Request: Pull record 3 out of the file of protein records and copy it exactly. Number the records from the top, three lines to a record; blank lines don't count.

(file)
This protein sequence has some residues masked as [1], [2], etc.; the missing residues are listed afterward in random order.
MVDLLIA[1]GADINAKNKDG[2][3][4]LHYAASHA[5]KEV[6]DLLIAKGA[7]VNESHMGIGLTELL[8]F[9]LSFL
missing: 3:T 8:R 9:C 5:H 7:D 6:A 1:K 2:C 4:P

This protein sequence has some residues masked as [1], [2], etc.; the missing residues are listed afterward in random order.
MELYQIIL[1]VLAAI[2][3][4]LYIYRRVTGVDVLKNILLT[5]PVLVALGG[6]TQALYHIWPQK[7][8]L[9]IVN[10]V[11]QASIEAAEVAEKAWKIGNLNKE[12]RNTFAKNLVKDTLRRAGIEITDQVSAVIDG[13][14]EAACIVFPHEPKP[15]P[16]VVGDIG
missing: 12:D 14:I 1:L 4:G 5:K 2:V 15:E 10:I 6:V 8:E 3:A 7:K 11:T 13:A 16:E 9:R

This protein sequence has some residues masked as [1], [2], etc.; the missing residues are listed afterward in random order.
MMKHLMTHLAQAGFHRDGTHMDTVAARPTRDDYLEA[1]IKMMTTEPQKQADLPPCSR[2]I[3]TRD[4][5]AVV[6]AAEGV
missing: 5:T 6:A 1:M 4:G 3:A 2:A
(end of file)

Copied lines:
This protein sequence has some residues masked as [1], [2], etc.; the missing residues are listed afterward in random order.
MMKHLMTHLAQAGFHRDGTHMDTVAARPTRDDYLEA[1]IKMMTTEPQKQADLPPCSR[2]I[3]TRD[4][5]AVV[6]AAEGV
missing: 5:T 6:A 1:M 4:G 3:A 2:A